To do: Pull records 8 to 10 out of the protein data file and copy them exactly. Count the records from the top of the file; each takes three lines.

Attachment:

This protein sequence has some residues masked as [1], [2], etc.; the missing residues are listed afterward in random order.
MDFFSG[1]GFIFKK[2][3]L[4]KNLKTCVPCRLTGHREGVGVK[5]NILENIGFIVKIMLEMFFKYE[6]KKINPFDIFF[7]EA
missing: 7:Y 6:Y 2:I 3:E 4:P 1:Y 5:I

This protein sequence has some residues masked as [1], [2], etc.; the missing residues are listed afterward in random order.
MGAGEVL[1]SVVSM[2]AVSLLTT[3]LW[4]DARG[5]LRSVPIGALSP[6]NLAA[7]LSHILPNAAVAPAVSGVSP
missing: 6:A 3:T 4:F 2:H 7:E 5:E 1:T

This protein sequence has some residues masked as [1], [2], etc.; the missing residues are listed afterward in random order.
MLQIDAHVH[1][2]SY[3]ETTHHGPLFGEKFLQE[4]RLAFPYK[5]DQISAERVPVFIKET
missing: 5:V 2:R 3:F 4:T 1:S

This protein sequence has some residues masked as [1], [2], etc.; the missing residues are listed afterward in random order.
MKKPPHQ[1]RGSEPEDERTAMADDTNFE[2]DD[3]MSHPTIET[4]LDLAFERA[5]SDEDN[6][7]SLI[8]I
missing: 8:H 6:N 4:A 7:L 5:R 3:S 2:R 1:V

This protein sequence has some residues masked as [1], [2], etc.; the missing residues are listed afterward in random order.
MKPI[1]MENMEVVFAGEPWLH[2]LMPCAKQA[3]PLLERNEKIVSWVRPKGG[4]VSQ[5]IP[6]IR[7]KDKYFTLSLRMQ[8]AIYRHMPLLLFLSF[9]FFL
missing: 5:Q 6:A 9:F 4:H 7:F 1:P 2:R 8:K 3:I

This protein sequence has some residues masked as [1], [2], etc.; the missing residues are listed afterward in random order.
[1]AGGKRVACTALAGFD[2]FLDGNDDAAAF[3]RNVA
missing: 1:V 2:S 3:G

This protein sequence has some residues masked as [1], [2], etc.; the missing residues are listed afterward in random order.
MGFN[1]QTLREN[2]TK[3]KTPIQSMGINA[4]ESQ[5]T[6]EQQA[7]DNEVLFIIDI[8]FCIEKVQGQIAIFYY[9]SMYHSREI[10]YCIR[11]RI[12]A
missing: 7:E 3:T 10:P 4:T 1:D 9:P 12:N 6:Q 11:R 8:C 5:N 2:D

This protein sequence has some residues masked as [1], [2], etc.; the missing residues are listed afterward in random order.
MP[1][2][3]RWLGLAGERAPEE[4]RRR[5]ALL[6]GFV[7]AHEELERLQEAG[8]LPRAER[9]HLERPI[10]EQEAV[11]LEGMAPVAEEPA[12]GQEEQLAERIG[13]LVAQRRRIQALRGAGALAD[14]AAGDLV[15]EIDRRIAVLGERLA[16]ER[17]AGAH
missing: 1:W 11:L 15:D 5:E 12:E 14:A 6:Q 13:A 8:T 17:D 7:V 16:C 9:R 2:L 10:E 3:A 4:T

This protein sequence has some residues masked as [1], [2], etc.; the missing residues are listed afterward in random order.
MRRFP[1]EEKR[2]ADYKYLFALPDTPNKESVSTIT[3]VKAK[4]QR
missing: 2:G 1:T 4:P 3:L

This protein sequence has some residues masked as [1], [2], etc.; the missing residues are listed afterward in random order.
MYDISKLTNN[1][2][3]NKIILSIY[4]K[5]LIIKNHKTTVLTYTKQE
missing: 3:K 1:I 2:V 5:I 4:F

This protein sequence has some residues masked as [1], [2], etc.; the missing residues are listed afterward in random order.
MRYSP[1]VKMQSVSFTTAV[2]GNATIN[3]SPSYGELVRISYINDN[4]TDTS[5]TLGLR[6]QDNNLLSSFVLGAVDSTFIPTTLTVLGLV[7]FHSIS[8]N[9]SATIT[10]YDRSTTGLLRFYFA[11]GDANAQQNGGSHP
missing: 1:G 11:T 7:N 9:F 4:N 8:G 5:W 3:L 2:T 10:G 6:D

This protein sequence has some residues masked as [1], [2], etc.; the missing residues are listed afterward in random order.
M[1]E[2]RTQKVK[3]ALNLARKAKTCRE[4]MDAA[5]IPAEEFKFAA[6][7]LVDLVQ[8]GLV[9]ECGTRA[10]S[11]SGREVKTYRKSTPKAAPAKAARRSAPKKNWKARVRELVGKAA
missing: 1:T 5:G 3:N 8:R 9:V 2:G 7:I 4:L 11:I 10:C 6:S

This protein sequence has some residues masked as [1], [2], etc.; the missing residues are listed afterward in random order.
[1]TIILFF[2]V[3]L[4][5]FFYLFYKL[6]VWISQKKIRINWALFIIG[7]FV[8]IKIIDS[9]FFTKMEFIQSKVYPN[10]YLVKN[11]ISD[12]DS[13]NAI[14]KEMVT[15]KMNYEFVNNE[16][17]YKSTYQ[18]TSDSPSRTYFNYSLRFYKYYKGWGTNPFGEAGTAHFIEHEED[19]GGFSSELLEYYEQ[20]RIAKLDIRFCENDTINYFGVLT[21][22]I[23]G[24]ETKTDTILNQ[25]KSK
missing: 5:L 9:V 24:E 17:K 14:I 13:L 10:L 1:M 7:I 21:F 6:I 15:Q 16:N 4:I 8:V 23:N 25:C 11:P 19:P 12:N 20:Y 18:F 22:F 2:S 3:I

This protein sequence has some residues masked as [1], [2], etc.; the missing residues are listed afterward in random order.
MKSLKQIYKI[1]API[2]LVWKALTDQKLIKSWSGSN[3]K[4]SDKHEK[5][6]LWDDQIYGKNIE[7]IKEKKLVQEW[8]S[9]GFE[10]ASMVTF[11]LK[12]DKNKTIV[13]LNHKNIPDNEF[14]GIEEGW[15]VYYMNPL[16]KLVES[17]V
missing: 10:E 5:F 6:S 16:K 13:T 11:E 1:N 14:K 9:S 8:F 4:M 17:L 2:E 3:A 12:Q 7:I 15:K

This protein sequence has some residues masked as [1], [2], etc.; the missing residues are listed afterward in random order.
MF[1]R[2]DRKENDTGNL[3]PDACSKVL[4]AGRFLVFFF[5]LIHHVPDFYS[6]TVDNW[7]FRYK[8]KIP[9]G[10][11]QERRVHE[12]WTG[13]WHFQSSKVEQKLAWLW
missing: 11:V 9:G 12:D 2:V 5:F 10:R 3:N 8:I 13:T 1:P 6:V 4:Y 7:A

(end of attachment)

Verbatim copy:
This protein sequence has some residues masked as [1], [2], etc.; the missing residues are listed afterward in random order.
MP[1][2][3]RWLGLAGERAPEE[4]RRR[5]ALL[6]GFV[7]AHEELERLQEAG[8]LPRAER[9]HLERPI[10]EQEAV[11]LEGMAPVAEEPA[12]GQEEQLAERIG[13]LVAQRRRIQALRGAGALAD[14]AAGDLV[15]EIDRRIAVLGERLA[16]ER[17]AGAH
missing: 1:W 11:L 15:D 5:E 12:E 14:A 6:Q 13:A 8:T 17:D 7:V 16:C 9:R 2:L 10:E 3:A 4:T

This protein sequence has some residues masked as [1], [2], etc.; the missing residues are listed afterward in random order.
MRRFP[1]EEKR[2]ADYKYLFALPDTPNKESVSTIT[3]VKAK[4]QR
missing: 2:G 1:T 4:P 3:L

This protein sequence has some residues masked as [1], [2], etc.; the missing residues are listed afterward in random order.
MYDISKLTNN[1][2][3]NKIILSIY[4]K[5]LIIKNHKTTVLTYTKQE
missing: 3:K 1:I 2:V 5:I 4:F